News Filed Under Crops
MISSISSIPPI STATE -- Farmers with a sense of adventure have made their decisions, paid the price and now are preparing for the first plunge on the agricultural roller-coaster ride of 2000.
Poor market prices and drought challenges in recent growing seasons are making farmers think more than twice as they make planting decisions.
"This is not going to be a good year to make a lot of changes in a farming plan. Growers need to rely on the basics," said Alan Blaine, soybean specialist with Mississippi State University's Extension Service.
By Rebekah Ray
MISSISSIPPI STATE -- Soybeans have been called a miniature miracle because of their versatility.
Soybeans and soy derivatives are being used in a variety of places - coffee creamers, salad and cooking oils, diesel fuels, pesticides, paints, pharmaceuticals, linoleum backings, vinyl plastics, shampoos, chocolate and candy coatings, mayonnaise, cosmetics and bakery products. There are also soy foods like miso, soymilk, soy sauce, tofu and tempeh.
This is great news for Mississippi's soybean producers.
By Rebekah Ray
MISSISSIPPI STATE -- Cotton may be king in the Mississippi Delta, but research at Mississippi State University is helping the white gold grow in hilly sections of the state as well.
Cotton breeding and development is conducted by Mississippi Agriculture and Forestry Experiment Station breeders Dr. Ted Wallace and Dr. Roy Creech in Starkville, and Dr. John Creech at the MSU's Delta Research and Extension Center in Stoneville.
By Rebekah Ray
MISSISSIPPI STATE -- U.S. Highway 82, the internet and telephone wires connect a Mississippi State University father-and-son research team who work on opposite sides of Mississippi.
Both Dr. Roy Creech and his son, Dr. John Creech, are looking for ways to improve Mississippi's leading row crop, cotton. One has a lab at MSU in Starkville and the other conducts research at the Delta Research and Extension Center in Stoneville.
MISSISSIPPI STATE -- Cotton took a beating both in prices and yield this year, but with significantly more acreage than last year, the final numbers look a lot like 1998.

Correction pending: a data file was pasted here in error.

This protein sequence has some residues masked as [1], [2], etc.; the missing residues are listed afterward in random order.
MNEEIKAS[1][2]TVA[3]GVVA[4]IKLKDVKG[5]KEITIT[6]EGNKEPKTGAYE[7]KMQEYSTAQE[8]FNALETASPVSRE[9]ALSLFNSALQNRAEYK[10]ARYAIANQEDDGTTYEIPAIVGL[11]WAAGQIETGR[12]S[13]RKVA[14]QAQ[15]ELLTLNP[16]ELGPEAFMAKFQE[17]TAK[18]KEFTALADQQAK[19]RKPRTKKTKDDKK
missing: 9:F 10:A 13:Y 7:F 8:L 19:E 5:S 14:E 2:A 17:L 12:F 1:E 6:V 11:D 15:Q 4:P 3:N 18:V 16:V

Mississippi cotton acres again broke the million mark, rising from 760,000 in 1998 to 1.18 million in 1999. Yield, however, averaged just 708 pounds an acre, a drop from 737 pounds per acre in 1998. The biggest hit came from prices, which were down 10 to 15 cents from last year.
MISSISSIPPI STATE -- After enduring some of the lowest prices for their crops in recent years, Mississippi farmers are looking more to the experts for management advice for the 2000 crop as they tighten their budgets another notch.
County agricultural agents with Mississippi State University's Extension Service are advising farmers on management decisions ranging from land and variety selections to labor and pricing decisions.
MISSISSIPPI STATE -- Low yields and difficult harvest conditions have most Southeast peanut growers ready to put 1999 behind them.
Mississippi and other peanut-producing states suffered a bad year as the heat and drought dropped peanut yields and grade well below state averages. Mississippi quota peanuts bring prices close to Alabama prices, which last year were about $550 a ton.
Steve Cummings, Yalobusha County agent with Mississippi State University's Extension Service, said his part of the state harvested only about 2,000 pounds per acre.
MISSISSIPPI STATE -- Add pine trees to the list of Mississippi agricultural products hurt by drought conditions that triggered increased bark beetle attacks on the state's second most valuable crop.
Dr. Glenn Hughes, area forestry specialist in Ellisville with Mississippi State University's Extension Service, said the potential damage statewide to forest landowners' and homeowners' trees is significant. A mild winter could increase the threat in 2000.
MISSISSIPPI STATE -- Despite drought and low expectations, state growers are expecting a good pecan crop this year.
Dr. Freddie Rasberry, pecan specialist with the Mississippi State University Extension Service, estimated the state will have 3.5 million to 4 million pounds of pecans. Mississippi produced less than 1 million pounds last year.
MISSISSIPPI STATE -- The drought that began the middle of July has taken a harsh toll on Mississippi's cotton crop, but October would be the worst time for that drought to end.
In September, growers began harvesting their first fields, typically among the lowest yielding acres in a year's crop. Rains during harvest will further reduce the fiber quality.
John Coccaro, Sharkey County agent with Mississippi State University's Extension Service, said the first 25 percent of the crop were feast and famine fields.